This reasoning leads to our second point: the wage increase spurred by a higher minimum wage will absolutely dwarf any potential impact on prices for the living standards of affected workers. Take the increase in wage income estimated to be generated by an increase in the federal minimum wage to $10.10 by 2016—roughly $35 billion. Divide this by the total amount spent on consumption goods in the U.S. economy (about $12 trillion) to get a sense of how much this will raise prices in the economy—0.3 percent. To be clear, this does not mean a 0.3 percent increase in inflation, it means a one-time 0.3 percent increase in prices. So, basically a 0.1 percent increase in inflation for 3 years and then dropping back to zero.

Meanwhile, the typical worker affected by the proposed $10.10 increase would see (roughly) a 20 percent raise in hourly pay. And even if the entirety of the minimum wage increase was financed simply by higher prices (it won’t be), then this worker is still much, much better off.

John Schmitt from the Center for Economic and Policy Research has a great paper the sums up lots of this—showing why lots of things (not just prices or jobs) can change in response to a minimum wage increase, including productivity and profit margins.

4) The real problem with today’s economy is workers don’t have the right skills to keep pace with technology

This one is very wide spread and very hard to address seriously in just a few sentences. But, some observations.

First, an appeal to authority. People who have looked very carefully at the evidence here find very little to suggest that demand for high-skilled workers has outpaced their supply and that this gap has driven inequality in wage growth in recent years.

Second, even seven years after the start of the Great Recession, there remain two unemployed workers (and more if you count “missing workers”) for each job opening. Today’s excessively high unemployment (and too-low labor force participation) remains mostly a general job availability problem and not a reflection of any “skills mismatch.”

Third, inflation-adjusted wages—even for workers with a four year college degree—have been flat for over a decade. This doesn’t look like an economy rewarding skill per se. Instead it seems to be rewarding a very narrow slice at the top.

Fourth, since the start of the recession at the end of 2007, more than half of all income gains in the corporate sector have gone to capital owners instead of workers (capital owners have generally claimed well under a quarter of total income gains over the past six decades). Unless one is changing the definition of “skilled” to mean “already owning lots of wealth,” it’s hard to see what skills have to do with this.

Finally, many people point to the recent decade’s obvious technological advances as evidence that the economy has been changed in a way that can’t provide decent living standards to many workers. This is far from clear. After all, technology changes all the time. In fact, the way economists measure technological change, the amount of goods and services that can be produced in an hour of work, actually shows more rapid technological change in the 30 years after World War II—a period of much more egalitarian economic growth.

Explanations for economic changes based on technological change always sound convincing, for a simple reason: At any point over the past century you could have walked into a factory and been told about the big technological improvements that had been made over the past decade. If you’re a business writer who walks into a factory today looking for a root cause of the labor market’s doldrums, guess what? You’ll be told about the big technological improvements made over the past few years, and then you might think, “Hey, that’s why the jobs aren’t here and why wages are flat!” But, if you had walked into a factory in 2000—when the unemployment rate reached 3.8 percent—you also would’ve been told about an amazing decade of technological advancements. And you might think “hey, that’s why things are going so well!”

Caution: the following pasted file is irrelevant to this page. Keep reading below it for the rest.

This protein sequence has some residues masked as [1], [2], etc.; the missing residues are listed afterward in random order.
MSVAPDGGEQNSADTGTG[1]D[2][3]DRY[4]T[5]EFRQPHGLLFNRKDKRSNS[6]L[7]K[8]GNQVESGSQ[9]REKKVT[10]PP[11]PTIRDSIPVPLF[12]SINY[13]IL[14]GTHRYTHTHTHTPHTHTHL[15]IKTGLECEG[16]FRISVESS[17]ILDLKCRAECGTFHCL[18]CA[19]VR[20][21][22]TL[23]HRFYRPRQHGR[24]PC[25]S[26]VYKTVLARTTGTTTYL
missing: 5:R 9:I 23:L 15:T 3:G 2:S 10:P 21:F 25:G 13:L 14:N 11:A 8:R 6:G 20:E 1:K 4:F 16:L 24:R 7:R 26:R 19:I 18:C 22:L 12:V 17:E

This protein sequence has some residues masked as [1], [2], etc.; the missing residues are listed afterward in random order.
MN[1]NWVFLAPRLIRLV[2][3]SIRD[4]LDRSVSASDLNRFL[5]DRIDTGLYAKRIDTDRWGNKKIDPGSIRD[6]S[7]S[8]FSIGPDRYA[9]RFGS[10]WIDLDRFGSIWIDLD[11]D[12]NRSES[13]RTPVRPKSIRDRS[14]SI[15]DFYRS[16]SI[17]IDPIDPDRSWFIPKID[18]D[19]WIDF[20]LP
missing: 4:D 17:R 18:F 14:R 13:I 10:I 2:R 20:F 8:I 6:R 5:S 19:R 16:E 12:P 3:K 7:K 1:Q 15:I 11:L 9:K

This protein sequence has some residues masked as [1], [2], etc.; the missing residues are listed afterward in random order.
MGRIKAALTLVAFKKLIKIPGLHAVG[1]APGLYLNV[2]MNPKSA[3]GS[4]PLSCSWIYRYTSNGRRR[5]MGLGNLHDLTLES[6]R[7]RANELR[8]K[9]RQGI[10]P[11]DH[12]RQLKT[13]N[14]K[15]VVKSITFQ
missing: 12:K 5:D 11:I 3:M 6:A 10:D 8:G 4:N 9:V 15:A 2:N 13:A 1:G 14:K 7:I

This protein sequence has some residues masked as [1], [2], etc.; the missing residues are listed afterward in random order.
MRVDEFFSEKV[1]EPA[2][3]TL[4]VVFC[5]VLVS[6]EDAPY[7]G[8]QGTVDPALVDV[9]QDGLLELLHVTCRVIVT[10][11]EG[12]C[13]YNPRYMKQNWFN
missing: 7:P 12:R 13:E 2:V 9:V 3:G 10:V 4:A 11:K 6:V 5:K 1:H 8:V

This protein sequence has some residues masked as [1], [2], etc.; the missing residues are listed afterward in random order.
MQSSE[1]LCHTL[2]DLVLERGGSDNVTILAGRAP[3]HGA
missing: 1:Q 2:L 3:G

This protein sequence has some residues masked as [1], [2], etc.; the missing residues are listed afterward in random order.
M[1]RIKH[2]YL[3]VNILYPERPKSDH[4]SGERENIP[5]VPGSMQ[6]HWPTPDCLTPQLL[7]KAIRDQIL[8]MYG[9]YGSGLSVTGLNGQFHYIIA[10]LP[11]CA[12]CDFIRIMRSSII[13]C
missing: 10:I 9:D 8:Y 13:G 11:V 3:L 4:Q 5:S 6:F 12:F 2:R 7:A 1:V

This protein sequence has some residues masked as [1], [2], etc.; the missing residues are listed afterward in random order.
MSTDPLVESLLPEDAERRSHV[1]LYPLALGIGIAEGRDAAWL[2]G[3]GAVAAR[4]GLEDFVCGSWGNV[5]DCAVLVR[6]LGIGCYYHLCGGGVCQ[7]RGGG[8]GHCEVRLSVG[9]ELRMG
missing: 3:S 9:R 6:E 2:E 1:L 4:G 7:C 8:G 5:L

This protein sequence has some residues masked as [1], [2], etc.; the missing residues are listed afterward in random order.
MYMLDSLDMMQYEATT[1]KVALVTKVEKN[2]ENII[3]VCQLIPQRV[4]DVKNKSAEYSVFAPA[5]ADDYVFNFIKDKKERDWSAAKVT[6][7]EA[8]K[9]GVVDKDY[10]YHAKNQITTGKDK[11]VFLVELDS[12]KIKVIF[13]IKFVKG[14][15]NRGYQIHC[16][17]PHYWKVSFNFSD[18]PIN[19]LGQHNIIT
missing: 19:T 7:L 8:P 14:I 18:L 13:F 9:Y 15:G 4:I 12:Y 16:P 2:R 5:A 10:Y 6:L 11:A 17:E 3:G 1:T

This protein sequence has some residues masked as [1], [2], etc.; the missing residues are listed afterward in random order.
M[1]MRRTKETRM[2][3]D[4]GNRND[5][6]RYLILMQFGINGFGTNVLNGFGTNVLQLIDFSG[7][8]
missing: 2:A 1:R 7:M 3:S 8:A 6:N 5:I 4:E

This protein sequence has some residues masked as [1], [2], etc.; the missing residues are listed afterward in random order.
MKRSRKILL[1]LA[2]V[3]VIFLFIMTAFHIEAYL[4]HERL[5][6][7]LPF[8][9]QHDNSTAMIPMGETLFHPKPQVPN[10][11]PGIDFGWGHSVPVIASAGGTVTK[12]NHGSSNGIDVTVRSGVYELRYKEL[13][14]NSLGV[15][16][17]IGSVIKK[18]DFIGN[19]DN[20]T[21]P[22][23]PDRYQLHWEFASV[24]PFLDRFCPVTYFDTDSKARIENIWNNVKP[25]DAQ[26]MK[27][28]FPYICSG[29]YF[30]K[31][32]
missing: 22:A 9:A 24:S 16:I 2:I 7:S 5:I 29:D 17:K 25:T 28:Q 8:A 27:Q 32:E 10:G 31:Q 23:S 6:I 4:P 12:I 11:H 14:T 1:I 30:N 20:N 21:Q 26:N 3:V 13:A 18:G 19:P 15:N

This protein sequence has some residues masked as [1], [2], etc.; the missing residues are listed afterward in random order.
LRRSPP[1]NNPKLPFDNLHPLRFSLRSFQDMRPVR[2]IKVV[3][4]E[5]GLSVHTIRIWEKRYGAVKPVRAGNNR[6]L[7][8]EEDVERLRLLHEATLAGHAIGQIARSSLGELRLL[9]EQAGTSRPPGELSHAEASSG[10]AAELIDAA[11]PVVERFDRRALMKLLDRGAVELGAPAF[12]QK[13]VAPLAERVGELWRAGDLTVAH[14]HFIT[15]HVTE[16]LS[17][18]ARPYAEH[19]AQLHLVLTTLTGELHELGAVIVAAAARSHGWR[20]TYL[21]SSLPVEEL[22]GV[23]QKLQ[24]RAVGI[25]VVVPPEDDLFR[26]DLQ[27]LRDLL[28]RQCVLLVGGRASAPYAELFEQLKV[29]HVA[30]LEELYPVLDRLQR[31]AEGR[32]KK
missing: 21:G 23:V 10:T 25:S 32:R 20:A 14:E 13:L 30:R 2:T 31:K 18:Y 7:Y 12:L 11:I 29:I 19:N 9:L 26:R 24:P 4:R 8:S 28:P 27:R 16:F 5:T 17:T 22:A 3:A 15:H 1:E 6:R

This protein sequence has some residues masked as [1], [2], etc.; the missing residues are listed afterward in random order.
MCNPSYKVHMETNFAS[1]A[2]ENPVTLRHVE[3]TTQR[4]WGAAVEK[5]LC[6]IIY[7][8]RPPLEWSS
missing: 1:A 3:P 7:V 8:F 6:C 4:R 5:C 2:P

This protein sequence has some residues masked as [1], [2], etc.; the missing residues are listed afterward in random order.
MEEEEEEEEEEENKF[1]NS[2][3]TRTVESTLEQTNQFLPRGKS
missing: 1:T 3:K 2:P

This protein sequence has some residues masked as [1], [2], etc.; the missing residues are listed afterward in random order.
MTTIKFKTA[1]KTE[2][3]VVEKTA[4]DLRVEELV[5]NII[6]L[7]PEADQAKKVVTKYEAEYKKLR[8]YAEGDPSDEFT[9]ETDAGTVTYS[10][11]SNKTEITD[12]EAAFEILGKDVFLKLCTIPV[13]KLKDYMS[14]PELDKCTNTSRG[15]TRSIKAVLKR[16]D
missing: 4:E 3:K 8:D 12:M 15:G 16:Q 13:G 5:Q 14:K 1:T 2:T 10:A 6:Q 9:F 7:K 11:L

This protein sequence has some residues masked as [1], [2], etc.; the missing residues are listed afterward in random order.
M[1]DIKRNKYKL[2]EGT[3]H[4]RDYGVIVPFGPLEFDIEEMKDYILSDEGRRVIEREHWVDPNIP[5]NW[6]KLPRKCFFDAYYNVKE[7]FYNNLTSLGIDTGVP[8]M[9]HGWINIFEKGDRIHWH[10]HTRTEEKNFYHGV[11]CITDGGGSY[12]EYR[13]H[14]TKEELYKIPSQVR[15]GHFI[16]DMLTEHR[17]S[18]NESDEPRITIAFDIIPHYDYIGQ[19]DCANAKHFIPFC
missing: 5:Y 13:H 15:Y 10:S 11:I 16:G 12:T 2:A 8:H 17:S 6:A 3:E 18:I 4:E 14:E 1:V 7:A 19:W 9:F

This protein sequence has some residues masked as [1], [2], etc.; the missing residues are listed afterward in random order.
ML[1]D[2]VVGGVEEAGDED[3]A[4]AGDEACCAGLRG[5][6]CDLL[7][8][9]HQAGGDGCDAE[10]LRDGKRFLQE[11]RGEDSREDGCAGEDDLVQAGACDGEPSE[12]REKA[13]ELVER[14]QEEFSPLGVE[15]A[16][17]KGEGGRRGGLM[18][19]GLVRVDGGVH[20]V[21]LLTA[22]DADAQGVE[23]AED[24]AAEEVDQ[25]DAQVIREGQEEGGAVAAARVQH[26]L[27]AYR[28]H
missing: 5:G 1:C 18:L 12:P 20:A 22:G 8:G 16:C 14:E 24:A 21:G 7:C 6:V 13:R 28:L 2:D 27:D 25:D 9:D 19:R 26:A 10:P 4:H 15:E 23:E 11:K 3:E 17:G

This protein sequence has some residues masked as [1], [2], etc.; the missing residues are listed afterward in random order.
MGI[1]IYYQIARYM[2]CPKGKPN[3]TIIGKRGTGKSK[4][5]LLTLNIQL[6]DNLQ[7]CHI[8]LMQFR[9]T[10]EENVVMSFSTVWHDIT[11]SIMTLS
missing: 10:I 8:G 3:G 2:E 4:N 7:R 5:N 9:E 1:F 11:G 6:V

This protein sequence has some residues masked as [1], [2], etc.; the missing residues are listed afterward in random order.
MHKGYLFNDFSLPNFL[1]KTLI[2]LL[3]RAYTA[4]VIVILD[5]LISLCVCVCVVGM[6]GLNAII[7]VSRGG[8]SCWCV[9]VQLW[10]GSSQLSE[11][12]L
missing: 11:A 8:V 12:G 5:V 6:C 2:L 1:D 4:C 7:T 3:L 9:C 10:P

Technology is always advancing, but it does not have to consistently damage most American’s living standards. The reason American workers haven’t been doing well for most of the past three decades is rooted in policy, not technology.

5) Unions haven’t done anything for us

It is often noted that the rise in American inequality and the beginning of the era of what some have called the Great Wage Slowdown is correlated with the declining share of American workers represented by a union.

Yet few people seem to consider this decline in worker representation the outcome of a policy decision. Instead they shrug and decide that unions aren’t modern or aren’t suited for the new economy (however you decide to define that). Yet advanced countries around the world, with economies as productive (or more) than ours, have much higher rates of unionization. The share of workers that wanted to be represented by a union before the Great Recession had reached historic highs, even while the share that were in unions reached historic lows. It’s hard to imagine that policy decisions aren’t playing a role in that growing wedge.

And clearly policy has not kept pace with growing employer hostility to unions or kept the playing field level between employers and workers wanting to join a union—as shown by the increased pace of illegal firings of union organizers in recent decades.

Why should today’s workers care whether or not unions thrive or decline? Tom Edsall raised a good point recently in this regard: those who hate unions sure think policy matters. Every chance they get, advocates for the already-rich fight tooth and nail to not just contain, but roll back workers’ ability to bargain collectively.

And in purely self-interested terms they’re right. Unions do not damage productivity or employment growth, but they do distribute income gains more equitably between corporate managers/capital owners and workers. And the gains to workers spurred by unionization do not just accrue to union members. When they have power they set standards which spill over into higher wages and better compensation even for non-union workers. Below is an updated chart first made by Colin Gordon showing the long-run relationship between unionization and top income shares.


So it makes perfect sense for those invested in the economic wellbeing of highly-paid corporate managers and capital owners to hate unions. What makes much less sense is that too many of the rest of us don’t seem to appreciate what they do.